There are many cookbooks in my house, and I can understand their recipes well enough. Yet the end results of my efforts could be best described as “reasonably competent.”
That is because applying those recipes in the real world — with all of its infinite variances of ingredients, tools, and environments — requires knowledge and experience beyond what can be written down.
Skilled cooks understand which parts of the recipe must be closely followed and where they can safely substitute, skip, or otherwise experiment. They know how to adapt a recipe to suit the climate or the customer or the kitchen without compromising the quality.
That deep knowledge of how and why a recipe works (and when to ignore it) is the key to their success. Precisely because I lack their tacit knowledge, I am forced to treat the entire recipe as a sort of magical incantation, as if missing a word might turn me into a human durian.
So I’m no chef … but I do have recipes of a sort: customer service recipes. These recipes aren’t in tomato-splattered books or scribbled on envelopes, though. They are saved replies and text snippets and knowledge base articles.
And in that world, I know how and when to improvise. I’ve answered tens of thousands of customer questions and learned through painful experiences where to stick closely to the “best” answers and where taking a different approach will create a better customer experience.
I’ve taken explanations from other people and adapted them to suit my own needs. I know which customers want the fast-food burger of support and who will prefer the degustation menu.
It’s less a formal cookbook and more the sort of recipe your Grandma hands down, with half of the ingredients left out and all of the amounts in units of “some” or “enough.” Every page has scribbled notes about alternative approaches to consider.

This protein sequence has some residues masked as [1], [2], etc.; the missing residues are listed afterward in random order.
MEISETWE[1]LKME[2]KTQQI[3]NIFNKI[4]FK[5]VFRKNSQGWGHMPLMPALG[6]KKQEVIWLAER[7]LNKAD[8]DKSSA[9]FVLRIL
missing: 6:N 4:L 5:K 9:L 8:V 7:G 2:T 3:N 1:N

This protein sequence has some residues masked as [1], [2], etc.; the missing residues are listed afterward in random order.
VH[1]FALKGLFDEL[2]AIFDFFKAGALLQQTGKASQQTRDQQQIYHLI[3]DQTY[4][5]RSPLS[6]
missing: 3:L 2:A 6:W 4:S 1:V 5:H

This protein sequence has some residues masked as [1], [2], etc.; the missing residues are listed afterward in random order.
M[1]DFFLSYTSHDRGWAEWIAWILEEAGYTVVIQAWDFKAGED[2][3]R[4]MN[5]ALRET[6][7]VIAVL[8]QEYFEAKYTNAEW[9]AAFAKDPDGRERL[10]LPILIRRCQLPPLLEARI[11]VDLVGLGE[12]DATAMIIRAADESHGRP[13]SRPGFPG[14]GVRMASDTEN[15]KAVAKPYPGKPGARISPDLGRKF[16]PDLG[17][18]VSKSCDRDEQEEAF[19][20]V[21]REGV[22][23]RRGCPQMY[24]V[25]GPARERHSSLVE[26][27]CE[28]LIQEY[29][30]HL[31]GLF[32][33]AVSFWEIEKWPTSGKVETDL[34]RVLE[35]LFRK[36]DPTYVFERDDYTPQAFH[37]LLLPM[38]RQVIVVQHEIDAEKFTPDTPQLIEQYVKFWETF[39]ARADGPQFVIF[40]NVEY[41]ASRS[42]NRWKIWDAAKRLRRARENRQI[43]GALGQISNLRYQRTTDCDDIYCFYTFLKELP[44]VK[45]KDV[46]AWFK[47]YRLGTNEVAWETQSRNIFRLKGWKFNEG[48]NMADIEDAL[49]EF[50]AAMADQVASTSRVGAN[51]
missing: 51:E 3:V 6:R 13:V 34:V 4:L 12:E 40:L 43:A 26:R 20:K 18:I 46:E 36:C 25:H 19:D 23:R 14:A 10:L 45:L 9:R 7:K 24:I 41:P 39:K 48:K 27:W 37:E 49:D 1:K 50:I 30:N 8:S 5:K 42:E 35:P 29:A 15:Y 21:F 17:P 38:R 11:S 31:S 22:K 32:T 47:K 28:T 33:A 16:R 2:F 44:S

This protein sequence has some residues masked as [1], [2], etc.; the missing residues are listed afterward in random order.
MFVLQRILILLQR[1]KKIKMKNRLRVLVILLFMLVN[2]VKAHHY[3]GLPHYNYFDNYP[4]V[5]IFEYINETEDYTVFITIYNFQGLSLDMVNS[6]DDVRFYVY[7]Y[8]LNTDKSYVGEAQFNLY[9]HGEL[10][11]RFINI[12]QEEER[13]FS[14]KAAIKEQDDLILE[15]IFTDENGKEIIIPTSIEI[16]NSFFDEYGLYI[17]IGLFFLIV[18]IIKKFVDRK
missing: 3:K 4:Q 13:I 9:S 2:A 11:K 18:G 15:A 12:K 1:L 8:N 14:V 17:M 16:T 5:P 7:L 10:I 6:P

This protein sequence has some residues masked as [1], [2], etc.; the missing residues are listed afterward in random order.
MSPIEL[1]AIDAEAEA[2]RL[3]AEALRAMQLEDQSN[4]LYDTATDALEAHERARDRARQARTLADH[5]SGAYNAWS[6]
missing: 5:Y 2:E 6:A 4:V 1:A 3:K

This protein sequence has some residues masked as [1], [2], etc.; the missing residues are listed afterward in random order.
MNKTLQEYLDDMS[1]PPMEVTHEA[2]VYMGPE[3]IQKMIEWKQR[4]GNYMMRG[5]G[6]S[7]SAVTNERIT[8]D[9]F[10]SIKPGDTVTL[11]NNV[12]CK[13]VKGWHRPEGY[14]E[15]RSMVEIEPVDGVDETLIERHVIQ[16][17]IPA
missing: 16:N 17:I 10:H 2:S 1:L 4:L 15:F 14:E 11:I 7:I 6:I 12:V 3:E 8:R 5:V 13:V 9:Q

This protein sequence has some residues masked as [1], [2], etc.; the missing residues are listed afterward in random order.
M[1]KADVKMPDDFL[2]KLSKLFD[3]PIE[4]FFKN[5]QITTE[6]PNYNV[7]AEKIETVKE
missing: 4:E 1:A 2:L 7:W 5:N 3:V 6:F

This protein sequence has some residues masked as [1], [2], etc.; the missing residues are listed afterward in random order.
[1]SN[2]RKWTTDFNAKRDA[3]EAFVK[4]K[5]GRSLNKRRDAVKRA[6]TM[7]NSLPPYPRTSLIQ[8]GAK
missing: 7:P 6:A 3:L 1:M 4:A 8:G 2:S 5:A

I trust that you have your own customer service recipe book, too, and that you are allowed to cook from it. Some companies don’t let their support teams deviate from the official recipe. That works OK, and consistency is important.
But the best customer service experiences come when you can throw in a new idea or a new technique to make something more clear and more helpful — and when you know exactly the right moment to try it.
We often talk about customer service career paths in terms of becoming a leader or moving into another role, and that is a fantastic route for some people. But not every chef wants to open their own restaurant.
There is real value and pleasure in continually improving your skills and expanding your own recipe book, even if you’re cooking in someone else’s kitchen.
Some chefs are particularly effective teachers, sharing all of that unwritten knowledge with their less experienced colleagues. Experienced customer service professionals can fill the same role.
Even with all the documentation in the world, there’s nothing like a highly skilled team member talking through their thought process and approach to encourage others’ abilities. Could you play that role in your own team?
Wherever your path leads, if you are a long-term customer service pro, please know that your customers appreciate your skill — and so will other companies. Keep sharpening your tools, and there will always be another customer to serve.